Image Credit: NBA 2K League
If esports wants to grow, it must create opportunities to bring in more voices and competitors.
Esports needs more voices, more perspectives, and more competitors to truly grow and prosper. Which is why it’s important to have all-women competitions…it’s necessary and important.
I don’t say that to separate women from men. That’s not the case at all. If anything having the extension will only cultivate more talent, which will contribute to overall competition, and further the journey of inclusion and diversity within esports.
Look at it through this lens: Esports is a heavily male-dominated industry and one filled with varying personalities. This can be intimidating for some who may not know where to go, where to start and how to go about developing in this scene. And some aspects of this scene is riddled with toxicity, sexism, racism and more.
[READ] One of our own documented her experience alongside @youFamousEnough at the NBA 2K League Development Camp for Women in Gaming
— HEAT Check Gaming (@HeatCheckGaming) August 28, 2019
And one of the best ways to create comfortable environments for all is to establish these entry-points. And not just for women, even for those a part of the LGBTQIA+ community. Recent examples of these opportunities range across varying competitive scenes.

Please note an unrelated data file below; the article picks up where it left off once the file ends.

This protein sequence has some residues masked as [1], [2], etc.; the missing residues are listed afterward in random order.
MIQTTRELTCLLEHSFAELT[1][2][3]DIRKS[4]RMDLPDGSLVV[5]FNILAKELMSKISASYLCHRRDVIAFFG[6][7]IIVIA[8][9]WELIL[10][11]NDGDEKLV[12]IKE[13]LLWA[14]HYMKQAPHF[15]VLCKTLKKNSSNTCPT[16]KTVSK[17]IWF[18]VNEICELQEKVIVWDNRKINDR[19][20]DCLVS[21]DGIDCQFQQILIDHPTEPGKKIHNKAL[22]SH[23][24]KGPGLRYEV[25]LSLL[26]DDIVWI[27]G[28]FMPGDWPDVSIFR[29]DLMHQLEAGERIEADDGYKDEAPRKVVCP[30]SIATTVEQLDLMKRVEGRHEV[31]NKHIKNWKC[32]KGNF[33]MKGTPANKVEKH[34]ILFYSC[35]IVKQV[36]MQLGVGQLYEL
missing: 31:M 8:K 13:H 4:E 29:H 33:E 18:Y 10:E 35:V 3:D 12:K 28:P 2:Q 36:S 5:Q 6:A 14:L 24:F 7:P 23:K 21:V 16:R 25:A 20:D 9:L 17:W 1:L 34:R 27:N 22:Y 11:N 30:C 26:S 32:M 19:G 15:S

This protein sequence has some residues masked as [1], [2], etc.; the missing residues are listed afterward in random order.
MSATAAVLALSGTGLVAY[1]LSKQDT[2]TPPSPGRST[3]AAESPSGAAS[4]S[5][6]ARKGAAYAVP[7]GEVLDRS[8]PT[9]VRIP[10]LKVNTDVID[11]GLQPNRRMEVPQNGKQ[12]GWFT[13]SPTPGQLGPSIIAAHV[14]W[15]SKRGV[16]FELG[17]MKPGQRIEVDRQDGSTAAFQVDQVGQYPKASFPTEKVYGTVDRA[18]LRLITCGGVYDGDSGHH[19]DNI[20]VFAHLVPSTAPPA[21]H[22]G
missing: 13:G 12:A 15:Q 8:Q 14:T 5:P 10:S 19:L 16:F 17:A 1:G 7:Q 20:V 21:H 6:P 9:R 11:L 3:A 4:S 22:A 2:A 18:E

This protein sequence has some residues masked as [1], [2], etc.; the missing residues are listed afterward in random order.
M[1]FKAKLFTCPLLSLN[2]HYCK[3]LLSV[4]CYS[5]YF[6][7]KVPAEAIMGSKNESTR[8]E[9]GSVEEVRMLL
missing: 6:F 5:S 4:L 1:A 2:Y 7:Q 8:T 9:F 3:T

Jessica Bolden recently announced the launch of her all-women Rainbow Six League to serve as a platform for women, non-binary and trans women, to not only compete against each other but to use this platform as preparation for additional competition.
The NBA 2K League established its first-ever development camp for elite female NBA 2k Players for the purpose of developing talent who may make it into the league. Since Chiquita Evans became the first pro woman player, the league has doubled down on its diversity and inclusion efforts.
— Cheddar Esports (@CheddarEsports) August 30, 2019
And we cannot forget Bumble and Gen. G’s All-Women’s “Team Bumble” Fortnite team. So, the creation of all-women opportunities is already in motion and in no shape or form is it an anti-men statement or for the purpose of separation.
If anything, it brings better competition together, which is what we all want. If esports wants to grow, it needs to create doors that allow more competitors to grow, develop and enter the scene. Because when one person wins, we all win.
To learn more about esports and gaming culture check out the rest of our Stick Talk series.